35. The Dead


Another zombie film! It's not all that surprising, I guess, considering we are deep in the "Ds" at the moment. This is a newer film, I don't think it ever hit theatres, which is too bad, because it's a good gory and scary road-trip of a zombie film. Set in Africa, the film follows two men: one, an American mercenary trying to get off the continent after a zombie outbreak, and the other, an African soldier trying to find his son. The two have to cross desert and jungle and the chaos of refugees and hordes of zombies, it's a pretty desperate journey. A darker film with surprising good effects and a mostly local cast, it's not going to re-define the genre or anything, but it's fun.

36. Dear Zachary


This is the saddest movie ever made. I am not kidding. So sad. You will cry. I don't really want to tell you too much about it, because half of it is watching this unbelievable story unfold, but in a nutshell, it's about a guy whose friend is killed by an ex-girlfriend and how he sets out to make a movie about that friend, something he can eventually share with his friend's at-the-time unborn son, an unborn son the woman who killed the man is pregnant with, and all the things that happen after that. It is crazy and really shockingly terrible, but... it actually ends with a little hope. It not only ends with hope, but it shows how incredible and wonderful people can be, even in the worst of situations. If you watch this film, and you should, know that you will cry, but you'll feel good about it in the end. Great film.

37. Detention


I've talked about this film before on this blog. It's weird, but I love it. Part teen comedy. Part parody of a teen comedy. Part Slasher flick, but not really. Part twisty Time-Travel thriller. "How hard is it to be popular in 1992?" Includes a Space Bear. Self-aware, really, really funny, but odd-ball as hell, this film maybe more than any others on this list may not be for everyone. However, if you watch it... and you should... and you discover how much you love it, know that I love you too. You are not alone. Also, I can't stress enough how incredible the 19 years in detention scene is, really. So great.

38. District 9


I like Neill Blomkamp's stuff. I like the subjects he goes after. I like the genre tropes and general aesthetics that he uses. I like the type of stories he tells. Imaginative and dedicated, he was able to parlay a handful of interesting sci-fi short films into a chance to make the Halo movie, and when that fell apart, he went back home to South Africa, got some money together and made his first feature film. District 9 belongs on a list of "one of those films", like The Avengers or Iron man or Dark Knight Rises in a way, a genre film that makes a big splash with the mainstream audience, all of whom leave the theatre afterwards all shocked and saying: "Huh, those type of films can be pretty cool." Yeah... no shit, man. Ya'see, District 9 is full of allegory, and as a result, it plays a little broad, sure, but what can you do? It's about something, and not just alien races, big firefights, and super awesome Mech battlesuits either, although that kind of stuff figures in heavily. It's a throwback to the big idea type of sci-fi, the social commentary type of sci-fi and it walks that line so well. Gory, explosive, awesome, cool, and fun. District 9 is the type of sci-fi film that snobs can feel okay to name-drop and yet, at the same time, it's also the type of sci-fi you can watch and just enjoy. Something for everybody... even aliens.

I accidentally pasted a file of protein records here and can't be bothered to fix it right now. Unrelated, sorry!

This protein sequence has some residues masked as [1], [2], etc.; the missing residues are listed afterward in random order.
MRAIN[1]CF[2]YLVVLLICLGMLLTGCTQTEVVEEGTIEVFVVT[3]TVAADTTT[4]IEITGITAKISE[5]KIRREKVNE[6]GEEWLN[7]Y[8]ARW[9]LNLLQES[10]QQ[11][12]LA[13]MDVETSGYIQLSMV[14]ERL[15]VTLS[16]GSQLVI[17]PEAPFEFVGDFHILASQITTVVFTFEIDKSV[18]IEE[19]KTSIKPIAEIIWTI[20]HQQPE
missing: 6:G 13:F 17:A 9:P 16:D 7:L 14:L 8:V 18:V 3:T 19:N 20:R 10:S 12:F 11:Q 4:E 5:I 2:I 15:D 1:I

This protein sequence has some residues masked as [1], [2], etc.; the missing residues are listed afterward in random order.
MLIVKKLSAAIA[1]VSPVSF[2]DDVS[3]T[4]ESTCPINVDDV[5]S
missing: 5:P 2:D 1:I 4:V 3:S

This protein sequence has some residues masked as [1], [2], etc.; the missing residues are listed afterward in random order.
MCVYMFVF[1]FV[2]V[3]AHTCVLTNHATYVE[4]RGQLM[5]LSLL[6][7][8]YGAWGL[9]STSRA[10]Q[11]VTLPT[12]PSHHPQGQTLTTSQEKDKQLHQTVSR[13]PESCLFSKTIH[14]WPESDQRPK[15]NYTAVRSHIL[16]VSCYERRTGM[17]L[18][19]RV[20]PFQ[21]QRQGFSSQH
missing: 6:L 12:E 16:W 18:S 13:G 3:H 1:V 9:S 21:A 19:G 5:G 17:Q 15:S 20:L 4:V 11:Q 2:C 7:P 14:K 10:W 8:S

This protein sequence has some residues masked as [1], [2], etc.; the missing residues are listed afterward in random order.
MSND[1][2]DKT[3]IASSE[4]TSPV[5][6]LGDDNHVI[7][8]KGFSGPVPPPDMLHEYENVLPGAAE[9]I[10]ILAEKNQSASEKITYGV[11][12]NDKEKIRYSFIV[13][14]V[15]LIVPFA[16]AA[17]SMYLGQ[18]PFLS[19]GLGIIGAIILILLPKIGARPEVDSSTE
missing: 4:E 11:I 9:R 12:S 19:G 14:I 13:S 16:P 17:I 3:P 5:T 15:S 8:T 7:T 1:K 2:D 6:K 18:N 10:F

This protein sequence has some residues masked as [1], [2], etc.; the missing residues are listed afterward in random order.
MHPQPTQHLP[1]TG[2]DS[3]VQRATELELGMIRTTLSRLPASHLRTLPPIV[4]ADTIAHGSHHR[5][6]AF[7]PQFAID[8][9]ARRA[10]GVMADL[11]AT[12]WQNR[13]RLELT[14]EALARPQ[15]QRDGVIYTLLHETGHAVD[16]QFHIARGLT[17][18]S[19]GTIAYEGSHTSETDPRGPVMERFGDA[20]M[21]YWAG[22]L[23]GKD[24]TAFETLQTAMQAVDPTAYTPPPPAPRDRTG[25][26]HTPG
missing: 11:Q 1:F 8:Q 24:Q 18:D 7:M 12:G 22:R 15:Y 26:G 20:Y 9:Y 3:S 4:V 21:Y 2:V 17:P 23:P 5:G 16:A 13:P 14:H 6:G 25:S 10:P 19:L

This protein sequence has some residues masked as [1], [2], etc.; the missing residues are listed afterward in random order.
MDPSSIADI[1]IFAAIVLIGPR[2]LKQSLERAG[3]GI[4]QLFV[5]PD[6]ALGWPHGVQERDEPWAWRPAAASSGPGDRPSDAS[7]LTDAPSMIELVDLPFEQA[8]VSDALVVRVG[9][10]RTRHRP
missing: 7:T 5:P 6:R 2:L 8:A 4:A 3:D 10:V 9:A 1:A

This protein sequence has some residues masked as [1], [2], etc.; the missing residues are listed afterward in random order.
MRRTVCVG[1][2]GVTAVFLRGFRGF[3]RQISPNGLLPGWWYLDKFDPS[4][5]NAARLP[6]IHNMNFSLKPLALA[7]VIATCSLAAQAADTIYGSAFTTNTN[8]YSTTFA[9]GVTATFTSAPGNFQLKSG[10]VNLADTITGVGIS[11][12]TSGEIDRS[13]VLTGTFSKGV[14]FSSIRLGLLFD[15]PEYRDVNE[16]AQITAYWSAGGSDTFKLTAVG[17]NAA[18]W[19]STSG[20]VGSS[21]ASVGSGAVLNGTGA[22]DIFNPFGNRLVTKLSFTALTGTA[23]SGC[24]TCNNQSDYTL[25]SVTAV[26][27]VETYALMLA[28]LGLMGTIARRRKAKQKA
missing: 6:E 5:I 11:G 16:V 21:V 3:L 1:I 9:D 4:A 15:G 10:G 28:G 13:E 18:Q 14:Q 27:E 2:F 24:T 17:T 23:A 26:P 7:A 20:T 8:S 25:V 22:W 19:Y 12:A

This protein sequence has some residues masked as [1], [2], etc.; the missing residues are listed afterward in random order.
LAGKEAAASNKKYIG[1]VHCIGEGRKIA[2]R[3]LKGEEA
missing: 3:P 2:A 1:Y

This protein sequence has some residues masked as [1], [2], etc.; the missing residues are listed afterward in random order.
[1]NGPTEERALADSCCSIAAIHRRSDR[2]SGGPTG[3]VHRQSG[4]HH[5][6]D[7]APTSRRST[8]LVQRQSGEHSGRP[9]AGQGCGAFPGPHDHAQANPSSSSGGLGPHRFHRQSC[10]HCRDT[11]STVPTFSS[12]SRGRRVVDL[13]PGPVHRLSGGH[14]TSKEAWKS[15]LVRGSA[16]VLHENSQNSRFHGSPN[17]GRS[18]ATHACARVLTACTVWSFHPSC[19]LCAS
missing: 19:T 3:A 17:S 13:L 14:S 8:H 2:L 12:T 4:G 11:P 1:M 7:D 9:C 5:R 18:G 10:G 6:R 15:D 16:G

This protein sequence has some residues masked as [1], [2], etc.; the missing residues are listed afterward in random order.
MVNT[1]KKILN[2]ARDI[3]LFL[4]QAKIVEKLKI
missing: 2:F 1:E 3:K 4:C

39. Dog Soldiers


Here's another example of a film I think most people have no idea even exists, let alone have ever watched. Neil Marshall wasn't really known in the states when this came out and while he went on to make films like the Descent, Doomsday, and Centurion, he still hasn't really splashed here at all, so this, his first (and best) film often gets forgotten. So what's it about? Well, a group of British soldiers are in the Scottish Highlands on some training maneuvers and they end up getting hunted by a pack of werewolves. They have to hole up in a seemingly abandoned farmhouse and fight them off over the course of one long night. Mayhem ensues. The tag-line at the top of the poster is true, it's basically Aliens meets Predator with Werewolves and you're either salivating with anticipation at the thought of seeing that right now, or not and this film is simply not for you.

40. Dredd


I'm a comics geek, this is known, but I'm ready to make an admission here... I hate Judge Dredd. I think it's stupid and ugly and boring and dumb. I think its supposed "oh-so-dark satire" is a big stupid fart. I hate it. I totally hate it. I'd take the most valuable issue of Judge Dredd ever and I would pee on it if I could, it bugs me so much. Dredd may have been created well before the awful "grim and gritty" phase of comics in the 90s, but it still perfectly represents everything that was wrong with that era. I hate it and all the stupid crap that comes with it. In short: I don't approve. And so.... keeping in mind however you happen to feel about the Judge Dredd comic, I really liked this movie. Dredd is a stylish, good-looking, and streamlined version of the well-known British comic, minus its famous "satire"... thank God. Instead of heavy-handed commentary, it's just a drug bust gone bad for a pair of cops in a terrible dystopian future. Dredd, the grizzled veteran, is putting Anderson, the dow-eyed young rookie, through her final test. They enter a massive tower-block slum to bust some criminals and, well... Shit meet Fan. This is nothing but a straight forward sci-fi action movie, no winking, the cliches kept at a minimum, and a pretty tight bottle-script that moves fairly quickly, the type of flick that isn't made very often anymore, not competently at least. Karl Urban continues to be great and mostly unsung to the world at large, and he keeps the helmet on. Also, weirdly, Olivia Thirlby is it, how did that happen? Anyway, I had fun with it, check it out.

And with that... Part Four is done, kids. Stick a fork in it. What titles will the future installments contain? Stay tuned.

Yours in cinema,
Jon